The strength and composition of energy growth over the next 30 years depends importantly on how that energy is used across the main sectors of the economy.
The industrial sector (excluding the non-combusted use of fuels) consumed around 45% of global energy in 2018, with the non-combusted use of fuels accounting for an additional 5% or so. The remainder was used within residential and commercial buildings (29%) and transport (21%).
The outlook for primary energy also depends on the form in which that energy is used at the final point of consumption. In particular, although it is possible to decarbonize the production of electricity and hydrogen, they require considerable amounts of primary energy to produce. As such, increasing the use of these forms of energy carriers tends to boost primary energy.
In Rapid, the growth in primary energy used in all three sectors slows relative to the past 20 years. This deceleration is most pronounced in the industrial and buildings sectors, with the use of primary energy in both sectors falling in the second half of the Outlook. In contrast, primary energy used in transport increases throughout the Outlook – accounting for nearly 60% of the total increase in primary energy in Rapid – boosted by greater switching to electricity and hydrogen. This hydrogen can be used either directly or combined with carbon or nitrogen to make it easier to transport.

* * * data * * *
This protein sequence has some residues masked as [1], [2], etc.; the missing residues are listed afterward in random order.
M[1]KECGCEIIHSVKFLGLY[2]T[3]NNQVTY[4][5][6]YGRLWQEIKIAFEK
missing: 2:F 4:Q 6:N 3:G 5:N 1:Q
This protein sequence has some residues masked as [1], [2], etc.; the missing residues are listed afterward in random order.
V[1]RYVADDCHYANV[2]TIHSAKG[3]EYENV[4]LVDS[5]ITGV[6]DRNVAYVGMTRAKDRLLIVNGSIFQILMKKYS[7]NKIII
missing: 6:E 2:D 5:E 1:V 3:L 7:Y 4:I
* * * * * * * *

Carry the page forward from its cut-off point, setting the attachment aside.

The use of electricity and hydrogen expand by even more in Net Zero, particularly in transport and industry. As a result, even though the pace of underlying efficiency gains in both sectors is faster than in Rapid, the increase in primary energy is somewhat greater. Primary energy used in buildings by 2050 is largely unchanged from its current level.
In contrast, the use of primary energy increases materially in all three sectors in BAU, albeit significantly slower than in the past 20 years. This deceleration is most marked in industry and transport, with energy use in buildings and the non-combusted sector together accounting for around half of the increase in primary energy consumption.